Dr. Coyote is a good friend of mine. He lives on the edge of the open space near my home. Many people see him and run away because he is, after all, a coyote. He could eat your dog or cat in the middle of the night while you are asleep. Sometimes he is lonely because nobody says hi to him when he is walking around town. It’s sad everyone judges him when they don’t even know him.
One day, many years ago, Dr. Coyote was walking through a meadow. It was a foggy day. You know – the wet drippy fog that only small coastal towns get during the summer. He stumbled across a tiny quail that was being attacked by a vicious mountain lion. Quickly Dr. Coyote made himself large by spreading out his limbs to look ominous. Once they made eye contact, the mountain lion looked down and sheepishly and ran away. Dr. Coyote gently picked the quail up. Her feathers were matted with blood! She was in shock, but she had a spark in her eye. Most coyotes would have gobbled her up! Not Dr. Coyote. He carefully carried her to his laboratory.
He laid her on his lab table and nursed her back to health. It took two weeks of constant care. Dr. Coyote had to take her everywhere he went so he could keep an eye on her. During that time, they became the best of friends. Now when you see Dr. Coyote walking around town, he wears a white lab coat, and Queenie the Quail is perched on his shoulder. They are inseparable!
Something magical happened on that lab table. Something that stirred the imagination of Queenie! She can talk just like Dr. Coyote, but that is another story.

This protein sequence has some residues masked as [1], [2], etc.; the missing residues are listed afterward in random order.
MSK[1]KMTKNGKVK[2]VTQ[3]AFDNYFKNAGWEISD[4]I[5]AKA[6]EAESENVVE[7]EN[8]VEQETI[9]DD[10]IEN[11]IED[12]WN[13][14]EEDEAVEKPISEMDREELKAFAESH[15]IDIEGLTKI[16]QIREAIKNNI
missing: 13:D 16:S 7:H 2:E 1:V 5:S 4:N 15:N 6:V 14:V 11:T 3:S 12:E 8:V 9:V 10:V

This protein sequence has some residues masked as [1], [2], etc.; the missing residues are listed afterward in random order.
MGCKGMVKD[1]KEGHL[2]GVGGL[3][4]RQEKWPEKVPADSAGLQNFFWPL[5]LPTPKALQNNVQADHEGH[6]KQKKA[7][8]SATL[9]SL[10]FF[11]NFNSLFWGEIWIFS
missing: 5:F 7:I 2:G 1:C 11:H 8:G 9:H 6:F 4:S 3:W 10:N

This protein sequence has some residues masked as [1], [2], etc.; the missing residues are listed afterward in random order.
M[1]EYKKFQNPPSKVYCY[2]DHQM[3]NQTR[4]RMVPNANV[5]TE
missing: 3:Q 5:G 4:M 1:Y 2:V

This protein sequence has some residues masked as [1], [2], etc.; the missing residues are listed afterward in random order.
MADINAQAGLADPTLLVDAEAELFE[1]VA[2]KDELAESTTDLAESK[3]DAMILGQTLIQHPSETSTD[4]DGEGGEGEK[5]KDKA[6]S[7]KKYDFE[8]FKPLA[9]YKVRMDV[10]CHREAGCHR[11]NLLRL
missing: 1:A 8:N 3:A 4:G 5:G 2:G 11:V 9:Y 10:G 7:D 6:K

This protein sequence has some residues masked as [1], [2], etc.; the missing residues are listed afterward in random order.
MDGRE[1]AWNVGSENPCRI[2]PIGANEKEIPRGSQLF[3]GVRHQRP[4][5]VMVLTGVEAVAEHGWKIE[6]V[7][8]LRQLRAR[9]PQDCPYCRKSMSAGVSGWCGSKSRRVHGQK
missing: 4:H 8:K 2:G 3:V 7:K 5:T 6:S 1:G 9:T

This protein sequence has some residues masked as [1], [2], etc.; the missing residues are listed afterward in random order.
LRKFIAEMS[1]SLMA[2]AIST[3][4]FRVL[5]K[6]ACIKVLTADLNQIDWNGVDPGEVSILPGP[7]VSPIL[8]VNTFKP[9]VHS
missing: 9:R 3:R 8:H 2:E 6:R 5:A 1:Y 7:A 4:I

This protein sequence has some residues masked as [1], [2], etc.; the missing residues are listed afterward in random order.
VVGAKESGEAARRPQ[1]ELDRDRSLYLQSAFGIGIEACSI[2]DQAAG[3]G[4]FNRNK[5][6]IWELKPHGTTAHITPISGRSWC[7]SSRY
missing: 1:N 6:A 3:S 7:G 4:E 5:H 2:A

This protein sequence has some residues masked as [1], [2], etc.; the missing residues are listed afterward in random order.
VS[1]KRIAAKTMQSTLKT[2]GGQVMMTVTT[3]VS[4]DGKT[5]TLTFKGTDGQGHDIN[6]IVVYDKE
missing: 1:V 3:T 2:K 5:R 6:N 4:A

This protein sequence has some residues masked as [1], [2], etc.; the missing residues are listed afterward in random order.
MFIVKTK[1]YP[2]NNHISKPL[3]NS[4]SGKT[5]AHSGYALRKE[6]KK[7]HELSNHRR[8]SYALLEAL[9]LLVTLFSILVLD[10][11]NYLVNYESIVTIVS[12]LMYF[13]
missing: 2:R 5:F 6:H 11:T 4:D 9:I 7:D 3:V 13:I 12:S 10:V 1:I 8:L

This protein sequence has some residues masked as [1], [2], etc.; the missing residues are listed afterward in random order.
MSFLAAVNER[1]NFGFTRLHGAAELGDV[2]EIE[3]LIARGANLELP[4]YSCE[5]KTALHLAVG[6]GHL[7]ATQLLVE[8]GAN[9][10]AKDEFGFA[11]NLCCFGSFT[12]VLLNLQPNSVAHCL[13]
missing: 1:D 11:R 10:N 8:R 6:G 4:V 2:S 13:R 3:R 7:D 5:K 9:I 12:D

I wish you could visit his lab that is hidden near my home. Maybe you’ll see Dr. Coyote and Queenie the Quail rescuing another hurt or scared animal. Or perhaps you’ll see them walking around town quietly chatting with each other.
For more information on my animal friends you can follow me on social media!
A few months ago, I was introduced to these intricate flowers. My class was on a hike around our school’s acreage, studying eucalyptus trees, when one of my students disappeared for a second behind some trees. She emerged with a striking purple daisy-like flower.
My class clustered around her, and she ended up picking one for each student. They put the purple beauties in their hair or on their clothes. My principal saw the flowers and wrote the Latin word osteospermum on our whiteboard.
Using our momentum, we started a unit on osteospermums. First, I began studying them and learning about their structure, color, and how they grow. The following week my students and I began studying them together.
If you’ve followed me for any length of time, you know that I am always taking pictures on my Nikon. This time was no different. The pictures gradually turned into a non-fiction book, a gallery walk, points of conversation, references to draw in our science journals, and more.
Do these flowers grow near you? Maybe you’re as lucky as I was, and they thrive on your campus. Could you collect them for your students to study? You can use this nonfiction reader to bring nature into your classroom even if you don’t have osteospermum nearby. Open the world of botany to your students with these complex, yet prolific, flowers.